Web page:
In what one of the principal investigators refers to as "one of life's gentle ironies," two teams of researchers recently simultaneously announced the identification of a protein product of an oncogene (Science 1983; 221:275-276; Nature 1983;304:35-39).
The oncogene, sis, is associated with the simian sarcoma virus; its product appears to be plateletderived growth factor (PDGF). The linking of the two represents the first association of a previously identified oncogene with a protein known to have a normal physiological function—in this case, the stimulation of fibroblastic and neuroglial cell proliferation.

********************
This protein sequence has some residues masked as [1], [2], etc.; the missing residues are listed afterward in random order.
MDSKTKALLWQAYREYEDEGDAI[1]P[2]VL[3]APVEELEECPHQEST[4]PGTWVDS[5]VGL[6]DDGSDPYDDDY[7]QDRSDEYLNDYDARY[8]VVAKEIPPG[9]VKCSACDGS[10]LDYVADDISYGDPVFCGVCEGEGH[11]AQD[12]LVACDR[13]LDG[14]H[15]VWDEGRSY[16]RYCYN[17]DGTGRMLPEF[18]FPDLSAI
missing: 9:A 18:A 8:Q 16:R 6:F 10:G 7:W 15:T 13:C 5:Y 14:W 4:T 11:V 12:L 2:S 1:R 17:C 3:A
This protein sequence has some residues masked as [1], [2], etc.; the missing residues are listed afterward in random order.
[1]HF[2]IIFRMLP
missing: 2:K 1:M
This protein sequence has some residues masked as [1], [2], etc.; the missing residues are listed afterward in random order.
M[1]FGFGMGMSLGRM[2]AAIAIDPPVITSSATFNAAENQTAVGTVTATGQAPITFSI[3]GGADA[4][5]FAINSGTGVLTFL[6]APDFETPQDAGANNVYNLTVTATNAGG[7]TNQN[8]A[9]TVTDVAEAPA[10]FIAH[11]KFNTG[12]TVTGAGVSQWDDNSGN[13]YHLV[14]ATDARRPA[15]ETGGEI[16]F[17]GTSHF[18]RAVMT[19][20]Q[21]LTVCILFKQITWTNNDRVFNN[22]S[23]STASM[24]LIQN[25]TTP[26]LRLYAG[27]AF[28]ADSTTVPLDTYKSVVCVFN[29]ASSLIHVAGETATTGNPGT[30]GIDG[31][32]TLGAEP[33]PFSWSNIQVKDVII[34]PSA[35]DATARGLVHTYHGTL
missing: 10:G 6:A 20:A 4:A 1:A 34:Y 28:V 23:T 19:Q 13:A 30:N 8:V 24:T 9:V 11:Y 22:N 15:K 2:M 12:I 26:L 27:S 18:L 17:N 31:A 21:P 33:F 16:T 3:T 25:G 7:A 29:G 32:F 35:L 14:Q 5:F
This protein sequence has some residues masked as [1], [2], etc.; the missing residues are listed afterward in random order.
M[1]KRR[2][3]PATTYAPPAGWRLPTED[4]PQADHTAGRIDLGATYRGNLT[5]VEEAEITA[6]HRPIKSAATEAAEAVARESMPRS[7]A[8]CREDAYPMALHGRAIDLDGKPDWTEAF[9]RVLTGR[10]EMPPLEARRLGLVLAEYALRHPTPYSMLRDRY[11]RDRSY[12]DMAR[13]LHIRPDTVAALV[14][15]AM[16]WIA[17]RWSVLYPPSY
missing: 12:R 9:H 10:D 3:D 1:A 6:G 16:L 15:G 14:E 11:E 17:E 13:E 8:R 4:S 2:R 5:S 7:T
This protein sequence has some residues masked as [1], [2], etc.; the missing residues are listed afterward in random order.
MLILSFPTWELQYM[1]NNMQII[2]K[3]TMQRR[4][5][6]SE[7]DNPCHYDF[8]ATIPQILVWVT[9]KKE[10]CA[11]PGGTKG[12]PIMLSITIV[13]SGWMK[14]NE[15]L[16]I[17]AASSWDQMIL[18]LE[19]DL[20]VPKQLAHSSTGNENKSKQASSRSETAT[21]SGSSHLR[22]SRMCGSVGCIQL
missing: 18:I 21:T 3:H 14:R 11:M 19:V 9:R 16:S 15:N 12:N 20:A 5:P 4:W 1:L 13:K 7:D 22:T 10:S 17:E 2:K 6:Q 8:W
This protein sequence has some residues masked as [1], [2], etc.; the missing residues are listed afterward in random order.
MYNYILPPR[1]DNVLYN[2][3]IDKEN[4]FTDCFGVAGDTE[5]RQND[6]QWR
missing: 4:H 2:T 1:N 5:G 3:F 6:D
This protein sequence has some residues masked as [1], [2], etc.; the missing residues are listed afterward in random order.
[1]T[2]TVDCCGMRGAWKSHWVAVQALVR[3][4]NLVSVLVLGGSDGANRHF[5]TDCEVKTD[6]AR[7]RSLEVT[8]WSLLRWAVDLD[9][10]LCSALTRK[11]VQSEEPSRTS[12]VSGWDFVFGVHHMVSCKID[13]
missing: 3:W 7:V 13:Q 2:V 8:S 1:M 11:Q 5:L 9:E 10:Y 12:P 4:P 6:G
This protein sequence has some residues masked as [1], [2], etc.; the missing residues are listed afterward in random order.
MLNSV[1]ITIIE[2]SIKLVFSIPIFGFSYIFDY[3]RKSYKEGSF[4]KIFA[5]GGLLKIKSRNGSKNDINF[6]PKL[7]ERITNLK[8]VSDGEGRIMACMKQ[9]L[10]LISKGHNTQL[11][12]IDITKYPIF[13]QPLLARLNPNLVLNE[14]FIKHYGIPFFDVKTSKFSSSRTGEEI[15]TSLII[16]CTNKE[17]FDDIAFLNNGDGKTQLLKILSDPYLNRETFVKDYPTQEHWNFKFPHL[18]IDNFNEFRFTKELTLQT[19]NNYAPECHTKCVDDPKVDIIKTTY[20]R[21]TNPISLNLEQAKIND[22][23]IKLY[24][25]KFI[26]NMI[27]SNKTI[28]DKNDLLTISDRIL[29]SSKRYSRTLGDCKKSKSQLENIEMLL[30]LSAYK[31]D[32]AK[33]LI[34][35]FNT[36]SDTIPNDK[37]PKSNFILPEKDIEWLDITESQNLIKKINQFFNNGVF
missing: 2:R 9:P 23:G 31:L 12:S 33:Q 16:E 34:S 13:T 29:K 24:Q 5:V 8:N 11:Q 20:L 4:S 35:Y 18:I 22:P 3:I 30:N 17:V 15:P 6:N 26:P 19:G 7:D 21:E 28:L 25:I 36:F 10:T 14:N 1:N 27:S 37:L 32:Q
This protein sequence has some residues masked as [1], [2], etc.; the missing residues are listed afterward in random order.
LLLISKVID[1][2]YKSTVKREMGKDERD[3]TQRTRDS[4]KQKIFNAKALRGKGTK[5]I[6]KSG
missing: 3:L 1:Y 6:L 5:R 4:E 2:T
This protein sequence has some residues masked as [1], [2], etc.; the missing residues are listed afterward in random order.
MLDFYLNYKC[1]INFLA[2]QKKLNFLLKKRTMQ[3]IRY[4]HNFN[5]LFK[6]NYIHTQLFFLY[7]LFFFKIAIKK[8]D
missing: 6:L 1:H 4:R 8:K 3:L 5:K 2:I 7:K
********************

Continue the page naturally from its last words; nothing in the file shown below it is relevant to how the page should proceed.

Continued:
The discovery has intriguing implications on several levels. It provides long-sought evidence that an oncogene codes for a cellular growth factor. Because PDGF stimulates growth in normal cells, its overproduction could be a factor in the genesis of tumor cells. This possibility is reinforced by the fact that sarcomas and gliomas, human tumors in which there is evidence of heavy sis